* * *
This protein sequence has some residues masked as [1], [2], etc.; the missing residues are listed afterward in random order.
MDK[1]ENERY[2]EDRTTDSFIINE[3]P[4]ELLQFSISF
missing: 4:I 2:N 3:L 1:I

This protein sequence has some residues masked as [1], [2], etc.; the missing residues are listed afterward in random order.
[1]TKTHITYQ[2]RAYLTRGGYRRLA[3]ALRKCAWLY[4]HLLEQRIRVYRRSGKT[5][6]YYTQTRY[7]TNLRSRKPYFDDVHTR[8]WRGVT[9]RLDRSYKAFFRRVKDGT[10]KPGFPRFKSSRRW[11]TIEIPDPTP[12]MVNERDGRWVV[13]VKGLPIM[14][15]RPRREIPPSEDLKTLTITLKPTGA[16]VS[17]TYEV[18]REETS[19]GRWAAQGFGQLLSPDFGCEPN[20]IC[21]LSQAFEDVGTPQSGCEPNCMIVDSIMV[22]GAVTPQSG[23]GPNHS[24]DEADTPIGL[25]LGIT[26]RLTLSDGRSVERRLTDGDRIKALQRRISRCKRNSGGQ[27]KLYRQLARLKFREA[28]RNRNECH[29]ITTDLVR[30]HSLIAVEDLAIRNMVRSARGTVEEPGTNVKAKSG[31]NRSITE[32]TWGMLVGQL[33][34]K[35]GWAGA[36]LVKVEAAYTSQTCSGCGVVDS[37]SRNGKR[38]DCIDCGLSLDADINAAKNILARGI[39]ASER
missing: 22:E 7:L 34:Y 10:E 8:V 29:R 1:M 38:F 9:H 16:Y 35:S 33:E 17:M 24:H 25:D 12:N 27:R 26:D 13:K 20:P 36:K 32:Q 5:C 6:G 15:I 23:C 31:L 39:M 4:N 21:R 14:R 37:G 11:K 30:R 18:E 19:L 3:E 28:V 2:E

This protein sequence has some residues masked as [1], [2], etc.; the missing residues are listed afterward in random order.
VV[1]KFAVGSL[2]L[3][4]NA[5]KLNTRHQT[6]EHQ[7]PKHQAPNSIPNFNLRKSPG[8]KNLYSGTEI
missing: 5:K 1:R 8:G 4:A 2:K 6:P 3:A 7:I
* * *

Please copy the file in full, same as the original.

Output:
This protein sequence has some residues masked as [1], [2], etc.; the missing residues are listed afterward in random order.
MDK[1]ENERY[2]EDRTTDSFIINE[3]P[4]ELLQFSISF
missing: 4:I 2:N 3:L 1:I

This protein sequence has some residues masked as [1], [2], etc.; the missing residues are listed afterward in random order.
[1]TKTHITYQ[2]RAYLTRGGYRRLA[3]ALRKCAWLY[4]HLLEQRIRVYRRSGKT[5][6]YYTQTRY[7]TNLRSRKPYFDDVHTR[8]WRGVT[9]RLDRSYKAFFRRVKDGT[10]KPGFPRFKSSRRW[11]TIEIPDPTP[12]MVNERDGRWVV[13]VKGLPIM[14][15]RPRREIPPSEDLKTLTITLKPTGA[16]VS[17]TYEV[18]REETS[19]GRWAAQGFGQLLSPDFGCEPN[20]IC[21]LSQAFEDVGTPQSGCEPNCMIVDSIMV[22]GAVTPQSG[23]GPNHS[24]DEADTPIGL[25]LGIT[26]RLTLSDGRSVERRLTDGDRIKALQRRISRCKRNSGGQ[27]KLYRQLARLKFREA[28]RNRNECH[29]ITTDLVR[30]HSLIAVEDLAIRNMVRSARGTVEEPGTNVKAKSG[31]NRSITE[32]TWGMLVGQL[33][34]K[35]GWAGA[36]LVKVEAAYTSQTCSGCGVVDS[37]SRNGKR[38]DCIDCGLSLDADINAAKNILARGI[39]ASER
missing: 22:E 7:L 34:Y 10:E 8:V 29:R 1:M 38:F 9:H 16:Y 35:S 33:E 17:M 24:H 25:D 12:N 27:R 26:D 13:K 20:P 36:K 32:Q 5:C 6:G 15:I 23:C 31:L 39:M 4:N 21:R 14:R 37:G 11:K 30:R 18:E 19:L 3:E 28:V 2:E

This protein sequence has some residues masked as [1], [2], etc.; the missing residues are listed afterward in random order.
VV[1]KFAVGSL[2]L[3][4]NA[5]KLNTRHQT[6]EHQ[7]PKHQAPNSIPNFNLRKSPG[8]KNLYSGTEI
missing: 5:K 1:R 8:G 4:A 2:K 6:P 3:A 7:I